After taking this class this semester I learned a lot of research tips that helped me improve my research skills. After learning these tips my research process cut down a lot and I felt a lot less stressed then I have during previous research assignments.
Here are some tips:
Do not start off on the internet- The web is way too broad and handicaps us from narrowing our topic down. Also, the web gives us a bunch of sources that we cannot always find reliable. Anyone can post information on the internet, but that does not mean it’s always true.
Use Library Data bases: These data base supplies us with reliable sources and can give us mamy different types of sources such as articles, books, magazines, and etc.
Learn how to use a Data Base: Data base can be tricky at times. You need to learn all the short cuts and uses for it such as narrowing down your results to a specific type of source
Be very specific when using key words to research for your topic: Don’t only settle for one set of words, mix it up, try using different key words. The search engine will supply you with a lot of different sources. Also make sure to be specific because it can give you a lot of sources that end up not being that useful.
Use the Criteria method to check if the source is reliable: This includes authors, when it was published, who published it, and etc. This determines whether a source is legit or not.
Don’t use mine, I’m sure there are blogs with better tips and descriptions.
In the segment Our Privacy Delusion what I found interesting is the fact that people think when they erase their history or try to delete anything on the internet, even though it says it deleted, it will always remain on the web. Even a simple draft that you didn’t send someone is not considered private. People should know about this because they think that what they look at on the web is private and forever gone once you erase it but truthfully it never leaves the web once its on there.
In How to Sort Good Information from Bad on Twitter, what I found interesting is that the media uses peoples tweets about their daily lives to find information. What someone thinks is a useless tweet because its just about someones life could be value information to someone on the web. People should know that people on the web are using these peoples daily tweets more than they think.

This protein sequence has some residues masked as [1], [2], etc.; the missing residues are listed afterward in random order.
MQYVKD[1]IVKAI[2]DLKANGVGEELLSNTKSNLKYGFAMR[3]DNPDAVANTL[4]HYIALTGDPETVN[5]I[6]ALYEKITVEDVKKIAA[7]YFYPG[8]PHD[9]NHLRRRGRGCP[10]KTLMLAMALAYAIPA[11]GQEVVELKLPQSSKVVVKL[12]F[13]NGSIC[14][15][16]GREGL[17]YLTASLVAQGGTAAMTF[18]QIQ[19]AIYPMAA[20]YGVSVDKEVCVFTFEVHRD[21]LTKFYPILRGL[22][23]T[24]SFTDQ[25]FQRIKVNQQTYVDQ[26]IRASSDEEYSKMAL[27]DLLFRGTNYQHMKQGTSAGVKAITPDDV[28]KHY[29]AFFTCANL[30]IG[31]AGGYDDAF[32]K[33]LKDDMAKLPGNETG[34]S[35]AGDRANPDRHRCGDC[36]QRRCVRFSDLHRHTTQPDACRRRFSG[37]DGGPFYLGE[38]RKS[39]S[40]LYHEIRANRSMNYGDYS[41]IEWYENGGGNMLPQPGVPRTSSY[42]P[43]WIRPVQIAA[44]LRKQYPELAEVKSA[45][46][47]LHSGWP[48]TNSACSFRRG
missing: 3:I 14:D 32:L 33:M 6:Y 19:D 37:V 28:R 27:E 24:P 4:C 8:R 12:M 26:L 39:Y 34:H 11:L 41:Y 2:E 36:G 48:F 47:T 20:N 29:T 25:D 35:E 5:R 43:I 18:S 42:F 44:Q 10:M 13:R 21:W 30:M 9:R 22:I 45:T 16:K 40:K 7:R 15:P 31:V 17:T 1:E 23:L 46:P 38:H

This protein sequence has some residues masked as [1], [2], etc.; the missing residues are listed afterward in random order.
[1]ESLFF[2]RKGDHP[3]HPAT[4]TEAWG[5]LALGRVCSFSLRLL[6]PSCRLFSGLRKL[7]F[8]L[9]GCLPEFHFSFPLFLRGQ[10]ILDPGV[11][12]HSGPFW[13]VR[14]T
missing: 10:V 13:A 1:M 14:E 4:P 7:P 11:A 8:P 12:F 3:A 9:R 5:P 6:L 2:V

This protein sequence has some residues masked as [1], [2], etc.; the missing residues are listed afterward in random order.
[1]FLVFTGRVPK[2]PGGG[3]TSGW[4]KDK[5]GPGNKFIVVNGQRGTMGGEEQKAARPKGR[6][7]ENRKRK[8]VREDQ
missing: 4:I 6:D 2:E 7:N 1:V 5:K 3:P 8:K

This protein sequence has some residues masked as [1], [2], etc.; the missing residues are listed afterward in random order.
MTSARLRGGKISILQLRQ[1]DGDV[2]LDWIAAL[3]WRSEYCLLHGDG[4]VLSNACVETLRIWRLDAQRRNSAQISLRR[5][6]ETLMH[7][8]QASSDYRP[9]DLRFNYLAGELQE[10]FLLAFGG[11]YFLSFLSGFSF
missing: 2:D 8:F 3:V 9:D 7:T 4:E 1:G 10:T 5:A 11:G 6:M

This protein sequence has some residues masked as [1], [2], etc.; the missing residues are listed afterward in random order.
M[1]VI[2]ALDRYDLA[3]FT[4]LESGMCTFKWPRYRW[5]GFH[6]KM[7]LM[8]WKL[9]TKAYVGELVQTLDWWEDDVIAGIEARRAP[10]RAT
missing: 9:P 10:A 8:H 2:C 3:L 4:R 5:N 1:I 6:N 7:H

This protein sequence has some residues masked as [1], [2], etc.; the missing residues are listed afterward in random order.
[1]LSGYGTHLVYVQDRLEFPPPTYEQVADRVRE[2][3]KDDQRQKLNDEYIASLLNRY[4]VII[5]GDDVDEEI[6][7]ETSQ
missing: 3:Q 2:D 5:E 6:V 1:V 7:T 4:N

In the segment Facebook’s New Social Search, what stood out to me about this graph search is that people don’t have a choice whether they want to be included in this new feature. A feature that relates you to others based off their interest. People should know about this because even if you have your settings on private,
Facebook is still putting your page out there for the people that apparently have the same interest as you based off what you put on your page.
In Facebook v. Europe, like the segment Our Privacy Delusion, it goes over that when we delete a post or any information from Facebook, it really doesn’t delete. They just make it seem like it disappeared. People should know this because information they don’t want people to see is still being seen even after you delete it.
In That Little Thing Called “Like”, I found it crazy that even if you just simply “like” something on the web, you secretely advertising whatever you liked because it lets all your friends and everyone you know online know what you like and that you were obviously looking at that information. People should know that pressing a simple button can lead to your interest being published all over the web.